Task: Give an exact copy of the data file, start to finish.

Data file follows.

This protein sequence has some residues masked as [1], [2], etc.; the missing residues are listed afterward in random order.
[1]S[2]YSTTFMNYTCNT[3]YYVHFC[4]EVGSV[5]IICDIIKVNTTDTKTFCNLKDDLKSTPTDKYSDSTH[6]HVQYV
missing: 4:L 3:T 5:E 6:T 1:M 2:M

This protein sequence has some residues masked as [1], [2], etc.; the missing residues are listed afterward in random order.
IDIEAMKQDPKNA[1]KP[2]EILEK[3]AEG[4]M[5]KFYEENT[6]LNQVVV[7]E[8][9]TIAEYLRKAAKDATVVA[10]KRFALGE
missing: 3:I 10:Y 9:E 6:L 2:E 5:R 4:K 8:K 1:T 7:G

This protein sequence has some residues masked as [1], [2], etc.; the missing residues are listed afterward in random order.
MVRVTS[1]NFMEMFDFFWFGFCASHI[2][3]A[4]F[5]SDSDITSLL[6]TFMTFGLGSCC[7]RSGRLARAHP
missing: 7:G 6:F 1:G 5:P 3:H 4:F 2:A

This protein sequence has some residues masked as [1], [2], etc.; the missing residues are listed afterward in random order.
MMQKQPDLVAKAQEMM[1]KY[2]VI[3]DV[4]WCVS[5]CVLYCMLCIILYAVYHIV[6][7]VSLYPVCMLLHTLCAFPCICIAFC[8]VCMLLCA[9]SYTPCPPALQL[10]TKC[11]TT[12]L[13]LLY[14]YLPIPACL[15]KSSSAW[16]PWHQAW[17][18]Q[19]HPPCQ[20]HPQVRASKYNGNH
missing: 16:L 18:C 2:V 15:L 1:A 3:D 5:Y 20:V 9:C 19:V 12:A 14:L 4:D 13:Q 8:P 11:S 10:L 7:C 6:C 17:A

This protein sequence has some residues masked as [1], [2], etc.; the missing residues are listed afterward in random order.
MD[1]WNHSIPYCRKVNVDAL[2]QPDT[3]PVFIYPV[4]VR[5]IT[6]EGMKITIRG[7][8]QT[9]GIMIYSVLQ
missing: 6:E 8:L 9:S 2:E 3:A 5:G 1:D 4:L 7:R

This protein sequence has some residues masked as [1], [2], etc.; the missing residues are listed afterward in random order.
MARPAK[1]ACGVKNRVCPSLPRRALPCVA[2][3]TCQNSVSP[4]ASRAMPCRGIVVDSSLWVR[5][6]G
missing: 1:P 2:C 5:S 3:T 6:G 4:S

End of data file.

This protein sequence has some residues masked as [1], [2], etc.; the missing residues are listed afterward in random order.
[1]S[2]YSTTFMNYTCNT[3]YYVHFC[4]EVGSV[5]IICDIIKVNTTDTKTFCNLKDDLKSTPTDKYSDSTH[6]HVQYV
missing: 4:L 3:T 5:E 6:T 1:M 2:M

This protein sequence has some residues masked as [1], [2], etc.; the missing residues are listed afterward in random order.
IDIEAMKQDPKNA[1]KP[2]EILEK[3]AEG[4]M[5]KFYEENT[6]LNQVVV[7]E[8][9]TIAEYLRKAAKDATVVA[10]KRFALGE
missing: 3:I 10:Y 9:E 6:L 2:E 5:R 4:K 8:K 1:T 7:G

This protein sequence has some residues masked as [1], [2], etc.; the missing residues are listed afterward in random order.
MVRVTS[1]NFMEMFDFFWFGFCASHI[2][3]A[4]F[5]SDSDITSLL[6]TFMTFGLGSCC[7]RSGRLARAHP
missing: 7:G 6:F 1:G 5:P 3:H 4:F 2:A

This protein sequence has some residues masked as [1], [2], etc.; the missing residues are listed afterward in random order.
MMQKQPDLVAKAQEMM[1]KY[2]VI[3]DV[4]WCVS[5]CVLYCMLCIILYAVYHIV[6][7]VSLYPVCMLLHTLCAFPCICIAFC[8]VCMLLCA[9]SYTPCPPALQL[10]TKC[11]TT[12]L[13]LLY[14]YLPIPACL[15]KSSSAW[16]PWHQAW[17][18]Q[19]HPPCQ[20]HPQVRASKYNGNH
missing: 16:L 18:C 2:V 15:L 1:A 3:D 5:Y 20:V 9:C 19:V 12:A 14:L 4:D 13:Q 8:P 11:S 10:L 7:C 6:C 17:A

This protein sequence has some residues masked as [1], [2], etc.; the missing residues are listed afterward in random order.
MD[1]WNHSIPYCRKVNVDAL[2]QPDT[3]PVFIYPV[4]VR[5]IT[6]EGMKITIRG[7][8]QT[9]GIMIYSVLQ
missing: 6:E 8:L 9:S 2:E 3:A 5:G 1:D 4:L 7:R

This protein sequence has some residues masked as [1], [2], etc.; the missing residues are listed afterward in random order.
MARPAK[1]ACGVKNRVCPSLPRRALPCVA[2][3]TCQNSVSP[4]ASRAMPCRGIVVDSSLWVR[5][6]G
missing: 1:P 2:C 5:S 3:T 6:G 4:S